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When food is profit!
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September 08, 2004

Part I: Wok-ing his way up


adhu Menon, owner of Shiok Far-Eastern Cuisine, offers more tips on how to set up a successful restaurant.

Statutory legal requirements

Not to discourage you, but there is a lot of paperwork to be done to get the necessary approvals to start a restaurant.

These vary from state to state, so a reliable list is not possible, but at the very least you'll have to get a trade licence from the municipal corporation, a sales tax registration, a 'shops and establishment' licence and state insurance and Provident Fund registration for employees.

If you plan to serve alcohol, you'll need a liquor licence. You also have to register with the excise department.

In some states, you may also have to register with other bodies. Please check with a reliable and knowledgeable person about the requirements.

Not getting a mandatory licence can get you in hot water with the government and get your restaurant shut down.

As ugly as it is, you must know there are often huge bribes to be paid to get many of these licences. You could try to get it all done without paying anything, but chances are high that your file may get 'lost' in some department and your project consequently delayed for months.

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  • Budget

    Of course, everyone needs a budget and a proper business plan. And in a restaurant, expenses could very easily run away from you if you are not careful.

    The actual costs vary from place to place. A city like Mumbai, for instance, has much higher set-up costs than a relatively cheaper place like Bangalore.

    Typically, most restaurants should work on breaking even within 18-24 months.

    Your budget will dictate how much you can spend on interiors, rent, equipment and staff.

    Talk to a financial expert about a business plan that takes into account all your expenses and your sources of income -- is it all your money or will you borrow it?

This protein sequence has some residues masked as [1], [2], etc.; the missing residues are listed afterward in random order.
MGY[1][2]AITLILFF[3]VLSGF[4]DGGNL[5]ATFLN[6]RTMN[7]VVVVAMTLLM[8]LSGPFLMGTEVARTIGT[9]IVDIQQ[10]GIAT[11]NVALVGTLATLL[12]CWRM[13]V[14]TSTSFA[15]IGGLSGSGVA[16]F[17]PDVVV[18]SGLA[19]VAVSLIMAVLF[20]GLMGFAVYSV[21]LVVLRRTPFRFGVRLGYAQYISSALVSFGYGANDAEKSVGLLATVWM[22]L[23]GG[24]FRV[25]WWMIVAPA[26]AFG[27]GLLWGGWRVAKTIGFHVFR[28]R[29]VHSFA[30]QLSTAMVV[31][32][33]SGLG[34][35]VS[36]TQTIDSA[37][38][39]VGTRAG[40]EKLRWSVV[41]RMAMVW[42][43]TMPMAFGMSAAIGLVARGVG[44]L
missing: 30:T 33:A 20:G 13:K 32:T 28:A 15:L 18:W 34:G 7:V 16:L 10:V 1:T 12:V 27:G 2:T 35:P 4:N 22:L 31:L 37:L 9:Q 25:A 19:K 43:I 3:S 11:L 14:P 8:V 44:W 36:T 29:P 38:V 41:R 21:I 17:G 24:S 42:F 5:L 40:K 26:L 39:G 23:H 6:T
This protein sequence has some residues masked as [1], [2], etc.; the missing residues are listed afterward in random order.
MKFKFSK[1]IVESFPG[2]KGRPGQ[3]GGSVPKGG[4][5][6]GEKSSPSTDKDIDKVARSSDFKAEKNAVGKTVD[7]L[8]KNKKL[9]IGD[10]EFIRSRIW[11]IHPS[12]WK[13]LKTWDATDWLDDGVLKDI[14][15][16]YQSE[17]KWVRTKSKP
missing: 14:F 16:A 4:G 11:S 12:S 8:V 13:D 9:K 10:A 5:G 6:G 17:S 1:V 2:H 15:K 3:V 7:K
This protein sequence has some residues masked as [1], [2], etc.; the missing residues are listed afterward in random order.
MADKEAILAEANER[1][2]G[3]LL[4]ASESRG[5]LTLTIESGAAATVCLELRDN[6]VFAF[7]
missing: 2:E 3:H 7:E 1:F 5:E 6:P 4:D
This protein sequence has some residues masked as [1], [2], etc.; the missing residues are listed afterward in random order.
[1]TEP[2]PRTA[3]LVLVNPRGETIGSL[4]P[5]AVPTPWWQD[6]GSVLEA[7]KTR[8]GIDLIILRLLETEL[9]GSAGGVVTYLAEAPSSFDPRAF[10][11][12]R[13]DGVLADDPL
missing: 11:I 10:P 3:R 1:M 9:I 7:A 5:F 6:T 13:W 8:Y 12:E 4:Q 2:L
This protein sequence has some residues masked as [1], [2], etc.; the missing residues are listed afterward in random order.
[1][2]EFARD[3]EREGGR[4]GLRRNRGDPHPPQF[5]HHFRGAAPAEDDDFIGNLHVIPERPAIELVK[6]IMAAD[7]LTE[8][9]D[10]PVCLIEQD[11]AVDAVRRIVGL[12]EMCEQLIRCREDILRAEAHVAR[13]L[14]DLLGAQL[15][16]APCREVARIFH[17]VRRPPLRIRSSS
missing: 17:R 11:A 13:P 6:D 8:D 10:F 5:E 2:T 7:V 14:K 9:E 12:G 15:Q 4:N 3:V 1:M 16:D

To give you a rough idea of costs in Bangalore, a 60-seat place without a liquor licence will cost about Rs 10-15 lakhs if it is a no-frills, economy restaurant, about Rs 30-35 lakhs if it is a mid-range eatery, and about Rs 50-60 lakhs if it is a high-end, fine-dining option. 

    Designing the restaurant

    When I started my restaurant, I had a very clear idea of the ambience I wanted. I was sick of the numerous, brightly lit, noisy restaurants that afforded one no privacy. So I aimed for a warm, intimate and quiet environment where people could dine at leisure.

    You may have your own unique vision of the restaurant you want to create. Such a vision will be easier to convey to an interior designer.

    When hiring architects to do your interiors, please check their experience in designing restaurants, not offices or houses. A restaurant has many details that offices and houses lack. It has its own electrical, plumbing and ventilation challenges.

    Always get an architect to put on paper the entire schedule and budget, and a commitment to stick to the plan. Tell them that any expenses above the approved ones will need your explicit sanction.

    Don't let the project get delayed or it will cost you much in potential revenue. Interior costs are the biggest chunk of your investment in a restaurant, so make sure you have enough to cover it.


    Any restaurant needs a lot of forks, knives, glasses, spoons, plates, bowls, napkins, etc. A mid-range restaurant should plan on a 3:1 ratio for these. So one set of linens will be in the laundry and you'll work with three others.

    Similarly, at busy times, your plates and bowls will be getting washed, so you'll need more of them. Don't forget breakage. No matter how careful you are, you will always break a few glasses and plates. You need to have that covered too. Budget about Rs 1-2 lakhs for this and staff uniforms.

    You will need commercial-grade stainless steel equipment in your kitchen to withstand the abuse it will suffer at the hands of the kitchen staff. This costs money -- lots of it.